This action has been pending for one year with a discovery deadline set to expire on June 17, 2015. On May 5, 2015, Defendants moved for summary judgment under Fed.R.Civ.P. 56 requesting the Court dismiss Matt’s claims on their merits. Defendants’ brief and their statement of undisputed facts filed in support of their motion reflect that Defendants engaged in substantial efforts and discovery to defend themselves in this case. They took Matt’s deposition, obtained affidavits from numerous witnesses, and collected pertinent administrative documents. From the information gathered, Defendants prepared a 21-page statement of undisputed facts submitted in support of their motion for summary judgment.

On the heels of Defendant’s motion for summary judgment, Matt filed the instant motion requesting the Court to dismiss his case. In support of his motion Matt stated only the following: “Safety concerns, and [46-18-101] MCA, (Race Religion)[.]” (Doc. 28 at 1.)[1]

The Defendants respond that they do not oppose dismissal, but assert the dismissal should be with prejudice. Defendants retained counsel who have traveled extensively, and engaged in relatively comprehensive discovery efforts – both in serving and responding to discovery.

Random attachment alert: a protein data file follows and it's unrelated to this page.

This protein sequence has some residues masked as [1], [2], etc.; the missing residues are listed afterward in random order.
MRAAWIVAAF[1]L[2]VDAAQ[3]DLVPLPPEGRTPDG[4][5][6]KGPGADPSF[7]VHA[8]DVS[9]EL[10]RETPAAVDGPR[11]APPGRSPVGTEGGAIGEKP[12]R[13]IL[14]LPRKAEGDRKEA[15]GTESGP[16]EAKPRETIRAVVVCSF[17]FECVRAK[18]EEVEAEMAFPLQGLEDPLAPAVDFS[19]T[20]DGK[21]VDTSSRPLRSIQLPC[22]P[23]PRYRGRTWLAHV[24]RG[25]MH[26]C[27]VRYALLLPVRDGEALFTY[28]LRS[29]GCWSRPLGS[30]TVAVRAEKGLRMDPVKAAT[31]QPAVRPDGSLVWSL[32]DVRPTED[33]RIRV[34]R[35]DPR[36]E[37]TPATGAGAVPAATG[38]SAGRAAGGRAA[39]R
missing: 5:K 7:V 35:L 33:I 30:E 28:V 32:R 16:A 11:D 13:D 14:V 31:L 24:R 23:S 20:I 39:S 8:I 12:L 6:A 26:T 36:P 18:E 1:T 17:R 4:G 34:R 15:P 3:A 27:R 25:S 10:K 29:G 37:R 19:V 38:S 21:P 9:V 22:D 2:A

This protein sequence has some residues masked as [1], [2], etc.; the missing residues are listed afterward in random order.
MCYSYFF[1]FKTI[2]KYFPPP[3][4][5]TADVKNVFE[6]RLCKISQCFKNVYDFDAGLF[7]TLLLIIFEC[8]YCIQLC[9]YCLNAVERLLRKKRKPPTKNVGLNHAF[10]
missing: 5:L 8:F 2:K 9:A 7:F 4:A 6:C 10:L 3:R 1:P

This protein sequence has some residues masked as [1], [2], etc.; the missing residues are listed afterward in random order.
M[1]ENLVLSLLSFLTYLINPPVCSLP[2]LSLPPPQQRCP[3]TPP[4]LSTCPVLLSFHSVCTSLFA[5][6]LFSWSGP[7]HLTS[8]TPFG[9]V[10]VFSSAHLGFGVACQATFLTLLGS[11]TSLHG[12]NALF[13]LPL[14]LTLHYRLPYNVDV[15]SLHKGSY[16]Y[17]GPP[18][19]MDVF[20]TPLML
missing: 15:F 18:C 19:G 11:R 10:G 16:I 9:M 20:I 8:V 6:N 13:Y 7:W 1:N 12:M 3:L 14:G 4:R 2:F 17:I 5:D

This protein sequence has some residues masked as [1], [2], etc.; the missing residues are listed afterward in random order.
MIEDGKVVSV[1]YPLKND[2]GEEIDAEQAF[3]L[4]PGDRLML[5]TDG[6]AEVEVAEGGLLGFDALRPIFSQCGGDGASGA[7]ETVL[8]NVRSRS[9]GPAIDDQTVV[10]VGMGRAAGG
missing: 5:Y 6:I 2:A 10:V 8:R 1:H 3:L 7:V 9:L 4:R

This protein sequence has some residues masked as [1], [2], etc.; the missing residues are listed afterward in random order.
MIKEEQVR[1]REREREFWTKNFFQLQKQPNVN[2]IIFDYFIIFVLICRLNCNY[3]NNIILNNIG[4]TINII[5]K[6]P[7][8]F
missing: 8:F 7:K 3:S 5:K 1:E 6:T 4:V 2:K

In reply, Matt acknowledges that it is within the Court’s discretion to determine whether the dismissal of his action, on his motion, should be with or without prejudice.

Given the Defendants’ efforts and expense in defending this action and presenting a summary judgment motion, the Court finds the first factor identified in Williams, supra, weighs in favor of a dismissal with prejudice.

With respect to the second factor, Defendants argue Matt has demonstrated a lack of diligence in pursuing this action. They assert his lack of diligence is reflected in his ignorance of the applicable legal standards and the actual material facts of his case, both of which support the denial of his legal claims. The Court agrees that Matt’s filings in this case indicate he has not diligently considered the law, or the facts and circumstances of his claims in the context of his status as an inmate incarcerated in a state facility.

Finally, under the third Williams factor, the Court finds Matt has failed to articulate any reasons, let alone sufficient reasons, why his dismissal should be without prejudice. Instead Matt simply explains why he desires to dismiss this case, but without requesting that the dismissal be without prejudice. Thus, this factor weighs in favor of dismissal with prejudice.

For all of the foregoing reasons, IT IS HEREBY ORDERED that Matt’s motion to dismiss is GRANTED. Based on the factors identified and discussed, and because Matt accepts that the Court has authority to grant his motion with prejudice, the Court exercises its discretion to dismiss this action with prejudice. IT IS SO ORDERED. Hargis v. Foster, 312 F.3d 404, 412 (9th Cir. 2002) (concluding the district court did not abuse its discretion in deciding to dismiss a case with prejudice upon plaintiffs motion under Fed.R.Civ.P. 41(a)(2) where the plaintiff did not specify whether he sought dismissal with or without prejudice, thereby “implicitly accepting either determination by the district court”).